That was years ago, and when I think of the person I was, the person who thought he had it figured out, I can't help but think about him with a strange mixture of feelings. In part I feel protective of him (I want to say, oh, just you wait) and in part I feel a tad superior--okay, more humble? I'm talking about the allure of certainty. You can be caught in the thick of that, and not even know you're stuck. And who could actually blame anyone for deciding what they think? We spend years and years not knowing anything, and it can be a relief to take on any narrative, a vocabulary of belief part our own, part something out there.
This is a long way of saying: I'm running around a lot, I'm realizing that. And though a part of me still wonders whether I'm running from something, I also don't think anyone is necessarily gets clearer to himself by staying put, sitting in one place, in one's room. The sentences started coming to me as I was driving south on Thursday morning. And here I am in Cape May--away again after only two days home. A whipped-up sea out the window of my hotel room, the surface all disturbed, like hair combed against its expected direction. Then goes where it's supposed to go.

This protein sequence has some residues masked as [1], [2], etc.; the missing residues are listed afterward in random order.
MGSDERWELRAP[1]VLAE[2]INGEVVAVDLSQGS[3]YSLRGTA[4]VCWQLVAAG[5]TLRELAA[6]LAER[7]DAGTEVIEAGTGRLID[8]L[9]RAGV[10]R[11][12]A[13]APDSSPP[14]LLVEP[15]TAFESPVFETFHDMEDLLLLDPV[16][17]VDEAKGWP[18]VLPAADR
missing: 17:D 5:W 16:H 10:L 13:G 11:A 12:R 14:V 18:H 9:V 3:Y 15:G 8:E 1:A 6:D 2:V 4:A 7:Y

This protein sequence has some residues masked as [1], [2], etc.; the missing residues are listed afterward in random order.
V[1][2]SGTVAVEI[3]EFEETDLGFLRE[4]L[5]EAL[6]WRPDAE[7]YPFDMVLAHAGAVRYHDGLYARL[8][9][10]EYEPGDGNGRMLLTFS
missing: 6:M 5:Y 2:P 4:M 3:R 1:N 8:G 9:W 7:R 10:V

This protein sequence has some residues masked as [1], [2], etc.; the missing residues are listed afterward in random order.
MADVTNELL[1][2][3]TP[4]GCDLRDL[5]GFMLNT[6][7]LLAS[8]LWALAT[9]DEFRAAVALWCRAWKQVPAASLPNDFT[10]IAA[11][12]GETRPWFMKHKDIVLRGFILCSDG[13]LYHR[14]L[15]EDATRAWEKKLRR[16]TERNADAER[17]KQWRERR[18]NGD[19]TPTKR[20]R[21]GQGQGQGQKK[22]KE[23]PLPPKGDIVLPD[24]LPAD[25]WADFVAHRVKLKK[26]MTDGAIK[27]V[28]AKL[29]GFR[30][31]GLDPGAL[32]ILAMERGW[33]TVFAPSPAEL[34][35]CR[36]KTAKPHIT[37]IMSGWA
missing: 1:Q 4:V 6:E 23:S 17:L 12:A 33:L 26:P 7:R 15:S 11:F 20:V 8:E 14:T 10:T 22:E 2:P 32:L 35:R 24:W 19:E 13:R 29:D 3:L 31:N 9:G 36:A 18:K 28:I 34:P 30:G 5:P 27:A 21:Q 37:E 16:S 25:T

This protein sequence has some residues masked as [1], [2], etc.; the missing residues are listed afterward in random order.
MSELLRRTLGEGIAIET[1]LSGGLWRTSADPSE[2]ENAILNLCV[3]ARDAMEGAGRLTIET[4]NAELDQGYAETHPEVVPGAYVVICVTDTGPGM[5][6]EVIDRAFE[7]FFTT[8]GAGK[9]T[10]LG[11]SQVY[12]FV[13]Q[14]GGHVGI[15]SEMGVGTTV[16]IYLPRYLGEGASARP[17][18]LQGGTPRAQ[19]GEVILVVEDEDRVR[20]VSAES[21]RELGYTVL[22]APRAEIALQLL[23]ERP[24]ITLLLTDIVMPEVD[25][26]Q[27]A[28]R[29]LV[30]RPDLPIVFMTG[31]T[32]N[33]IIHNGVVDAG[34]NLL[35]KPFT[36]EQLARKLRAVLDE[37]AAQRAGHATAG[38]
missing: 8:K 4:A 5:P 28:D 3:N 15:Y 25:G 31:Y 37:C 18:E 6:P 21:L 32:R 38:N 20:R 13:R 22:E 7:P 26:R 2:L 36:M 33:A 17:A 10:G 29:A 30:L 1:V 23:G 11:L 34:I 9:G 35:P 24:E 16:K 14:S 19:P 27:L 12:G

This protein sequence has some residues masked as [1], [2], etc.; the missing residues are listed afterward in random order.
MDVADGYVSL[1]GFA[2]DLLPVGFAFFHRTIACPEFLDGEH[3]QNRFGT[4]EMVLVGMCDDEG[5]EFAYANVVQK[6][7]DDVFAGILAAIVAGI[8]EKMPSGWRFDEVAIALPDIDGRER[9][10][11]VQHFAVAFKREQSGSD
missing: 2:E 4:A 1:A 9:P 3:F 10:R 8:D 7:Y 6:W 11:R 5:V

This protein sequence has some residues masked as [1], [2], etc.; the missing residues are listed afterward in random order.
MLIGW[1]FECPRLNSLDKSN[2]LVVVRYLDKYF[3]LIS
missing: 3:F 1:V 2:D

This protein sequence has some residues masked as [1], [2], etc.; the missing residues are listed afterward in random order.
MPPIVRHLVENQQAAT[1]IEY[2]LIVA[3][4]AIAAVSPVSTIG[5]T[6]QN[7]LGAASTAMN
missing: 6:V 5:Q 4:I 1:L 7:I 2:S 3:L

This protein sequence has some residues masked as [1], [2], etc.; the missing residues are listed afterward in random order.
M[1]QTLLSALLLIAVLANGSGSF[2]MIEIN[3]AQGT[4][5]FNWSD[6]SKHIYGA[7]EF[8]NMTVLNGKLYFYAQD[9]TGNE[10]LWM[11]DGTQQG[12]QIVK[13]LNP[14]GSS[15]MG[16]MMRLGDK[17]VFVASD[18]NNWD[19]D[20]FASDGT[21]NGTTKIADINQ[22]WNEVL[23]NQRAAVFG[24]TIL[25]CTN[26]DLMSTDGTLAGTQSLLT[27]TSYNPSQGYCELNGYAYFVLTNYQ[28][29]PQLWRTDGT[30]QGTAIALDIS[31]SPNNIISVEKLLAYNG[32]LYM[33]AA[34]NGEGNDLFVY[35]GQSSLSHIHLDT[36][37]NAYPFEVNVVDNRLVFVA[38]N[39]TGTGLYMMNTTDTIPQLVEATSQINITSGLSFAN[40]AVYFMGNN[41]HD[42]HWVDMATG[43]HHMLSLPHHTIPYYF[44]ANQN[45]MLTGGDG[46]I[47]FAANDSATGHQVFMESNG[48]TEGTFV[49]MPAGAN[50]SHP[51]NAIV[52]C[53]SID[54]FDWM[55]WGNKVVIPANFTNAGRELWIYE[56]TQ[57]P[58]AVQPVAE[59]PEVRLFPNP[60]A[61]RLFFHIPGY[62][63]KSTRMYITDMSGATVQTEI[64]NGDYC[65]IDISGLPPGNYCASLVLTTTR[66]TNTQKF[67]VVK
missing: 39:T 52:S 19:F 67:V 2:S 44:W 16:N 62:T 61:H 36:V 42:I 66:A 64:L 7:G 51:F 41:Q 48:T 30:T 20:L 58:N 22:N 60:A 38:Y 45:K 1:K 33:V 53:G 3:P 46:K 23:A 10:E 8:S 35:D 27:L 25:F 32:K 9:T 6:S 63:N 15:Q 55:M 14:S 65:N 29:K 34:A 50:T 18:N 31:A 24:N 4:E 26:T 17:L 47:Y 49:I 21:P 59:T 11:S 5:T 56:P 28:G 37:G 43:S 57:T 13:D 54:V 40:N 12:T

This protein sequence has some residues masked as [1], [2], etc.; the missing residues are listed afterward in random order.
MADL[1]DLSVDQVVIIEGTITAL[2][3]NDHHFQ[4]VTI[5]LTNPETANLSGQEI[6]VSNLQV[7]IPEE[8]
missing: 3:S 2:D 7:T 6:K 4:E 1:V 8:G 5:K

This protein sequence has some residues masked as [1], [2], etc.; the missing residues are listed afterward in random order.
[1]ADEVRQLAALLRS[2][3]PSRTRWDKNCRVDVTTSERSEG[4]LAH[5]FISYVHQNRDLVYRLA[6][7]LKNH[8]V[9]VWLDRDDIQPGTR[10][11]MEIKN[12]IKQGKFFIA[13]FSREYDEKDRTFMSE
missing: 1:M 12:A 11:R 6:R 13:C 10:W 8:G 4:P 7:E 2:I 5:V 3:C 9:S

|World War II Observation Tower, Cape May Point|
|Ferry heading out into Delaware Bay, pre-snowstorm|
|Marine Debris Timeline, Sunset Beach, Cape May Point|
|My hotel room in Congress Hall|
|For warmer times. Chairs facing the ocean, Congress Hall|
|Patrick, whom you might recognize from a recent cover of AMERICAN POETRY REVIEW|
|Congress Hall by day|
|Congress Hall by night|
|From the beach. Congress Hall as floating palace.|